The background to the election this year is a basic question, how does the US revive its economy and raise it to new heights?  The two basic responses are on the one hand, increased involvement of government in the economy, and the other, reduced government involvement. Obviously these are two conflicting ideas.  Or are they?

The government plays the key role in our economy.  Indeed, since the Federal Government alone already accounts for one-fourth of all spending, government is the very foundation of our economy.  Whatever the various levels of government do, they will be the most important “movers and shakers” in our economy.  

But I would suggest that there is a right way and wrong way for government to participate in or direct our economy.  To illustrate I offer two real examples.

At the beginning of the 20th Century two large, relatively poor countries shed dictatorial rule with considerable violence and in the process established two intense democracies, Turkey and Mexico, two countries with which I have considerable personal involvement. 

The new republic that replaced the collapsed sultantate in Turkey and the vibrant, reestablished republic built on the “Revolution” in Mexico required tectonic changes to catch up with the more developed countries.  To be sure, Mexico had been brought into the industrial age by long time “Presidente” Porfirio Diaz, as they say he built the railways that ultimately proved to be the revolutionaries’ main instrument in their successful war.  Likewise the Sultan had built railways across Turkey and shipyards in its major ports to provide basic infrastructure for his nation.   But both countries were basically agrarian countries and the key to improving their economies lay in developing a strong agricultural base.

The new governments had to lead the effort to build strong agricutures.  For starters they had to redistribute the largely underutilized lands to the farmers.  In Mexico this was done via the “Revolution” that broke up large landholdings.  In Turkey the new republic led by Mustafa Kemal, now named “Ataturk,” simply seized land from the sultan and his court and the Moslem church.  

So far the two countries were on the same page.  What they did next produced the results.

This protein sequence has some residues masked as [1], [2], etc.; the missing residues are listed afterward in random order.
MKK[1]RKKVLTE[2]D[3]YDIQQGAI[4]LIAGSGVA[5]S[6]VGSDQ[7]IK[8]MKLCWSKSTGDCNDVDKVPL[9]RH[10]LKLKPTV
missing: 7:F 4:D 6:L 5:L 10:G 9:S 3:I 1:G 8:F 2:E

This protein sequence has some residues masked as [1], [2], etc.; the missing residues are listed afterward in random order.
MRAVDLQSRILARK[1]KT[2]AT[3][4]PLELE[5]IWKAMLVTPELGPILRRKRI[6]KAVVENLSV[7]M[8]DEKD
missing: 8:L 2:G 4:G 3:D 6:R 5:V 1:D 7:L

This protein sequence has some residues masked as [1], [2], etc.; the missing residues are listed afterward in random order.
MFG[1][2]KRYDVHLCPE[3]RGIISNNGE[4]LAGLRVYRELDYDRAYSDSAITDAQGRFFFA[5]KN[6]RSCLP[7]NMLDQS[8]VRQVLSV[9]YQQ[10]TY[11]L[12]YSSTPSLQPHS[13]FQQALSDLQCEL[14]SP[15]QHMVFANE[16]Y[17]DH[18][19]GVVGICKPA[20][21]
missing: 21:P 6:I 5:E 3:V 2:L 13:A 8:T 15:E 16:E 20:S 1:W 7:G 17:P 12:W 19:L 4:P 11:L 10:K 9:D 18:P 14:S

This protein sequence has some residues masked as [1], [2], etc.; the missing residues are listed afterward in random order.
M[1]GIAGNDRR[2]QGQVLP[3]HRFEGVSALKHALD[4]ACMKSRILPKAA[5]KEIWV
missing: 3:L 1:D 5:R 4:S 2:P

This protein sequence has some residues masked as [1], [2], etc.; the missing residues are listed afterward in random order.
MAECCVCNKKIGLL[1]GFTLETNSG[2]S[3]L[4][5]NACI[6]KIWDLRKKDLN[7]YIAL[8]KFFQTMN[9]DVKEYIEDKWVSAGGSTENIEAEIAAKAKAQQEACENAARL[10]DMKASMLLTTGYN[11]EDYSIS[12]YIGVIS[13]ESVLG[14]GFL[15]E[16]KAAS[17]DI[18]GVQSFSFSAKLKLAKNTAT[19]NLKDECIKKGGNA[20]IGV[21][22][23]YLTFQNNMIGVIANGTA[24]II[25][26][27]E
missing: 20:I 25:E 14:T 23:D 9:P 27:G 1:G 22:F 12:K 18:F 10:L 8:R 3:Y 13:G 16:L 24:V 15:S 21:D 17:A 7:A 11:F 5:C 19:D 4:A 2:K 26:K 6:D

The Mexicans reallocated the seized lands to the peasants via a system called “ejidos” which roughly means “communes.”  Plots of land were given to groups of peasants to farm as a group, i.e. as a commune.  The Turks reallocated the lands to individual farmers in small plots, typically the equivalent of 15 hectares or about 40 acres. 

Both countries also turned to the USA for advice since they knew how brilliantly successful our agriculture had been and was.  They adopted our farm extension service to place experts in the field to work with the farmers.

But the Turks went further.  They established the state owned “Agriculture” Bank which guaranteed each farmer a loan at the beginning of the farm year to buy inputs.  The Turks also, following the US lead, established cooperatives which in their case guaranteed the purchase of all each farmer produced. Thus, with  guaranteed financing and sale of his output, the farmer was left to focus on making sure his crops grew.

In contrast, the Mexican “ejidos” were not guaranteed financing or sales. 

Not surprising the Turkish farms flourished providing the nation with more than sufficient food and a huge surplus to export.   Mexico never produced enough in the 20th Century to be auto-sufficent in food production and its production for export came from farms outside the “ejidos.”  

My point is that both countries used massive government intervention to convert their agricultures.  However, in the Turkish case government developed a balance between the public and private sectors, the farmers, that produced a vibrant agriculture that is the envy of other emerging countries.  The Mexican “ejido” experiment failed miserably leaving most ejidos to lease their land to private farmers who then hire them on.

Yes, the government has the key role to play in leading our economy to new heights.  But that role has to be carefully constructed.  In our present economic slump we have not got it right yet.